Applied Managerial Finance - 1

timer Asked: Jan 7th, 2015
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Question Description

Financial Statements 


Apix Printing, Inc.

Apix Printing, Inc. is a private, domestic United States printer of periodicals, newspaper inserts, and advertising materials that accompany distributions of Sunday and weekday circulations of large metropolitan newspapers. The company, headed by chief executive officer (CEO) John Matthews, generates $450 million in revenues from three product lines (periodicals, inserts, and advertising) and has long-term contracts with several large U.S. retailers to produce weekly sales flyer inserts as well as metropolitan newspapers to produce Sunday magazine inserts and coupons. Its printing presses are characterized by offset print technology and are capable of high-capacity output; in addition, the company recently migrated to water-soluble inks, which considerably reduces manufacturing emissions.

The company’s executive team, employees, and above all, its vice president (VP) of Production, Luke Stewart, are committed to environmentally-sustainable manufacturing practices. Presently, the only substrate Apix uses is paper, specifically newsprint of various weights. Trim and waste are recycled in accordance with the company’s sustainability commitment. Manufacturing divisions are geographically aligned with customers’ locations to minimize logistics costs and response time to customer requirements; however, a centralized corporate entity administers functions such as human resources, information technology, and financial reporting. The VP of sales and administration, James Simeon, oversees administration and quality compliance among the various divisions. There are presently five manufacturing divisions: Northwest, Southwest, Northeast, Southeast, and Midwest.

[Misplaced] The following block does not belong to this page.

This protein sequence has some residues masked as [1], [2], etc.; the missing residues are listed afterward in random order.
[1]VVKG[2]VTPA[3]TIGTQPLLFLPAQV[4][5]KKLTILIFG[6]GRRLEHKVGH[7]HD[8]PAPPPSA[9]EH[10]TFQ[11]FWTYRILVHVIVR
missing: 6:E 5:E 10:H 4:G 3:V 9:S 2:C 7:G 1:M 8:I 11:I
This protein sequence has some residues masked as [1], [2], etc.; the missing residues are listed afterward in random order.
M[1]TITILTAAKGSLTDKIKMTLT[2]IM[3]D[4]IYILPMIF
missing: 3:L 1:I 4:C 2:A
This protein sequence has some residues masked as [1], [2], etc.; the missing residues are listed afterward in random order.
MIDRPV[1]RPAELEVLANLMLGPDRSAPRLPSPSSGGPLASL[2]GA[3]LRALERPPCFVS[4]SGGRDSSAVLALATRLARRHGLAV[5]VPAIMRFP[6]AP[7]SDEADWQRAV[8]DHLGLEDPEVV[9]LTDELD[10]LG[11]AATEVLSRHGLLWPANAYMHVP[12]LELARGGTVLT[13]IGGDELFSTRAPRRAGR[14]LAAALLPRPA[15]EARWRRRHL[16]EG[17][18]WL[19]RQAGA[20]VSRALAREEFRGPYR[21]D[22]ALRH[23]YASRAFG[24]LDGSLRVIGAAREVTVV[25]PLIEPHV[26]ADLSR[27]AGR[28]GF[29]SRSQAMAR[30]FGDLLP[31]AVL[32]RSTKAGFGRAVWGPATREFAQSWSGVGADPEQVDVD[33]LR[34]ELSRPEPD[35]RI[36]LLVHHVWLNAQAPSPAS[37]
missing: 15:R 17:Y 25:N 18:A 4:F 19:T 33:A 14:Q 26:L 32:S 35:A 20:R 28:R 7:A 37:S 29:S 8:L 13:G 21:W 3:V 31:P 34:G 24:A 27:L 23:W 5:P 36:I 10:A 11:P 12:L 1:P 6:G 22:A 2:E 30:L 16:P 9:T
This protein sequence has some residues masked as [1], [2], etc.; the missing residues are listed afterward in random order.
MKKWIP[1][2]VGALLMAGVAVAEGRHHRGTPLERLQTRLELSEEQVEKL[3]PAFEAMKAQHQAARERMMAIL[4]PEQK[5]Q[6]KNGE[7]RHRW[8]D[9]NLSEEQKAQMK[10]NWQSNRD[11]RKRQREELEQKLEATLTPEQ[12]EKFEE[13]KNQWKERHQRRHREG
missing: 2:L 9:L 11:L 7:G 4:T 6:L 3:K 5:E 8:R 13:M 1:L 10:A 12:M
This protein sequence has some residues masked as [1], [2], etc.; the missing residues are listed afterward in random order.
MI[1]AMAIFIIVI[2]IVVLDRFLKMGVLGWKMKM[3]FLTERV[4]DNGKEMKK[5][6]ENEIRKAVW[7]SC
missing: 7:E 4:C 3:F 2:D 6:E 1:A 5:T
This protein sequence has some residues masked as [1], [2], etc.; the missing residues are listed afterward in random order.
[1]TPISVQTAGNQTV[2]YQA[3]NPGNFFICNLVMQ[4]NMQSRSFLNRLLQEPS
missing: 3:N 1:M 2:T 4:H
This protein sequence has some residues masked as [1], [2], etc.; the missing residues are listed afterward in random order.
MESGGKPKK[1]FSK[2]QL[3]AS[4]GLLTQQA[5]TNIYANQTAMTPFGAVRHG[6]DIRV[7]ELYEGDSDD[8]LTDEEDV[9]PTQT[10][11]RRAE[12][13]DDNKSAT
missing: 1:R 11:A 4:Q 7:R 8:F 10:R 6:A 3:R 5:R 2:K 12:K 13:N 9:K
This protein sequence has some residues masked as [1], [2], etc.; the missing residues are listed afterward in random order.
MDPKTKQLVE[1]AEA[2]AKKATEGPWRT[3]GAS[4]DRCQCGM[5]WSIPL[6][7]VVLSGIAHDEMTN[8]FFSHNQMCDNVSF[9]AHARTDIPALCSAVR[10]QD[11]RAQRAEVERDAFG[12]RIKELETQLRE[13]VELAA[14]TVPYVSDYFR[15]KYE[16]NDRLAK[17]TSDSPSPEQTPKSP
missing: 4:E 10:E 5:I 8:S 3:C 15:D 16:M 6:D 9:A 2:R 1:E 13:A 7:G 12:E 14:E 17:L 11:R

Currently, Apix is only marginally profitable, and as such, the chief financial officer (CFO), Mary Francis, has indicated that external financing will be required to support a company expansion into a new segment of the printing sector: food packaging. This endeavor will require new investments in equipment as well as substrate inventory; promotional costs will also increase. In addition, Timothy Russell, the new Audit Committee Chair, has pointed out that the company’s compliance with the requirements of the Sarbanes-Oxley Act (SOX) will also cause administrative costs to increase. Following the requirements is paramount to successfully file a registration statement and to issue equity to shareholders in an initial public offering (IPO).

As the newly hired VP of finance, you report to the CFO. In this capacity, your responsibilities include preparation of financial statements, comparative analysis and benchmarking to sector performance, and the assessment of new business investment opportunities to grow Apix’s expansion endeavors in a challenging market.



Length: 10 - 15 power point slides with 150 – 200 words in the speaker notes page, grammatically correct and plagiarism free. 

Respond to the following scenario with your thoughts, ideas, and comments. Be substantive and clear.

Mary Francis comes into your office later that morning.

“Good news! I think we’ve got strong potential investors!” Mary announces.